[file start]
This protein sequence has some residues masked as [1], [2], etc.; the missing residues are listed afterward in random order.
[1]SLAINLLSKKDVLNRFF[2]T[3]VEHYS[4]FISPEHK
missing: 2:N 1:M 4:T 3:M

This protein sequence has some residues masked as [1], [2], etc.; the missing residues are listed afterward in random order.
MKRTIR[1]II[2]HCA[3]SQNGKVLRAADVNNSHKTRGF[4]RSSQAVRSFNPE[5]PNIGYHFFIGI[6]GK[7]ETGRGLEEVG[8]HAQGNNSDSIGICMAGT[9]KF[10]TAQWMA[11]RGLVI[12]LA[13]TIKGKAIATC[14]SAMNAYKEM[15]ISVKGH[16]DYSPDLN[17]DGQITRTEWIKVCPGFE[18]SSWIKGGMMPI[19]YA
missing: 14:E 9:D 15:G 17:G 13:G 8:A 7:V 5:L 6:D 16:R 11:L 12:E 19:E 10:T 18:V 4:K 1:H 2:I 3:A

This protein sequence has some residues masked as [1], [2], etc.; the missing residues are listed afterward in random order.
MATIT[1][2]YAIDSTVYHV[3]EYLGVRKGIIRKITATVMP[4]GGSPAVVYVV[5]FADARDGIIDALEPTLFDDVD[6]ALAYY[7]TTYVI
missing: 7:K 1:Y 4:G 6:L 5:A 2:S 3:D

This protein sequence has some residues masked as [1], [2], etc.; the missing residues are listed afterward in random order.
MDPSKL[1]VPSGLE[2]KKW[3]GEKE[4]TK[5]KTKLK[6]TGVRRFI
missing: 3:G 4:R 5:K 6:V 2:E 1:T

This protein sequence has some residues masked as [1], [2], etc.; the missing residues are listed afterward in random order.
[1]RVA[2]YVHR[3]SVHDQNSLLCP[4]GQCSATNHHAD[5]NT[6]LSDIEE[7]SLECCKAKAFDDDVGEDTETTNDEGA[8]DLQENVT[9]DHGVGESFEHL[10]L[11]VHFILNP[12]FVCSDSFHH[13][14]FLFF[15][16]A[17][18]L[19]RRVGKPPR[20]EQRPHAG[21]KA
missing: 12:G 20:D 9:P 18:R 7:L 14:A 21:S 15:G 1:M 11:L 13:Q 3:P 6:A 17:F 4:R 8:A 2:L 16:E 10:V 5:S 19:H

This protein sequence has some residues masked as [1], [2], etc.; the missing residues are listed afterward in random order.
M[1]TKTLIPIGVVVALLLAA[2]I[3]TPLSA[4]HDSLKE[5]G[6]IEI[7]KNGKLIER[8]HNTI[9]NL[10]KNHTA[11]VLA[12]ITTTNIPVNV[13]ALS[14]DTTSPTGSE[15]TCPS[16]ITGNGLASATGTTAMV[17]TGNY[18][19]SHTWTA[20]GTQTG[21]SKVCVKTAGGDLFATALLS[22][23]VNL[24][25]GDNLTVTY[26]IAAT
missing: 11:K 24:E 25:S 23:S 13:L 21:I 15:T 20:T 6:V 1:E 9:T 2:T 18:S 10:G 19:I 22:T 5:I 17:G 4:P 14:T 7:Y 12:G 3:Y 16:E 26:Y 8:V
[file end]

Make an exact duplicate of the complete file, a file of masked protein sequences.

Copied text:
This protein sequence has some residues masked as [1], [2], etc.; the missing residues are listed afterward in random order.
[1]SLAINLLSKKDVLNRFF[2]T[3]VEHYS[4]FISPEHK
missing: 2:N 1:M 4:T 3:M

This protein sequence has some residues masked as [1], [2], etc.; the missing residues are listed afterward in random order.
MKRTIR[1]II[2]HCA[3]SQNGKVLRAADVNNSHKTRGF[4]RSSQAVRSFNPE[5]PNIGYHFFIGI[6]GK[7]ETGRGLEEVG[8]HAQGNNSDSIGICMAGT[9]KF[10]TAQWMA[11]RGLVI[12]LA[13]TIKGKAIATC[14]SAMNAYKEM[15]ISVKGH[16]DYSPDLN[17]DGQITRTEWIKVCPGFE[18]SSWIKGGMMPI[19]YA
missing: 14:E 9:D 15:G 17:G 13:G 8:A 7:V 5:L 6:D 16:R 11:L 12:E 19:E 10:T 18:V 4:K 1:H 2:I 3:A

This protein sequence has some residues masked as [1], [2], etc.; the missing residues are listed afterward in random order.
MATIT[1][2]YAIDSTVYHV[3]EYLGVRKGIIRKITATVMP[4]GGSPAVVYVV[5]FADARDGIIDALEPTLFDDVD[6]ALAYY[7]TTYVI
missing: 7:K 1:Y 4:G 6:L 5:A 2:S 3:D

This protein sequence has some residues masked as [1], [2], etc.; the missing residues are listed afterward in random order.
MDPSKL[1]VPSGLE[2]KKW[3]GEKE[4]TK[5]KTKLK[6]TGVRRFI
missing: 3:G 4:R 5:K 6:V 2:E 1:T

This protein sequence has some residues masked as [1], [2], etc.; the missing residues are listed afterward in random order.
[1]RVA[2]YVHR[3]SVHDQNSLLCP[4]GQCSATNHHAD[5]NT[6]LSDIEE[7]SLECCKAKAFDDDVGEDTETTNDEGA[8]DLQENVT[9]DHGVGESFEHL[10]L[11]VHFILNP[12]FVCSDSFHH[13][14]FLFF[15][16]A[17][18]L[19]RRVGKPPR[20]EQRPHAG[21]KA
missing: 12:G 20:D 9:P 18:R 7:L 14:A 21:S 15:G 1:M 11:L 13:Q 3:P 6:A 17:F 4:R 8:A 2:L 16:E 10:V 5:S 19:H

This protein sequence has some residues masked as [1], [2], etc.; the missing residues are listed afterward in random order.
M[1]TKTLIPIGVVVALLLAA[2]I[3]TPLSA[4]HDSLKE[5]G[6]IEI[7]KNGKLIER[8]HNTI[9]NL[10]KNHTA[11]VLA[12]ITTTNIPVNV[13]ALS[14]DTTSPTGSE[15]TCPS[16]ITGNGLASATGTTAMV[17]TGNY[18][19]SHTWTA[20]GTQTG[21]SKVCVKTAGGDLFATALLS[22][23]VNL[24][25]GDNLTVTY[26]IAAT
missing: 11:K 24:E 25:S 23:S 13:L 21:I 15:T 20:T 6:V 1:E 9:T 2:T 18:S 10:G 19:I 22:T 5:I 17:G 4:P 14:T 7:Y 12:G 3:Y 16:E 26:Y 8:V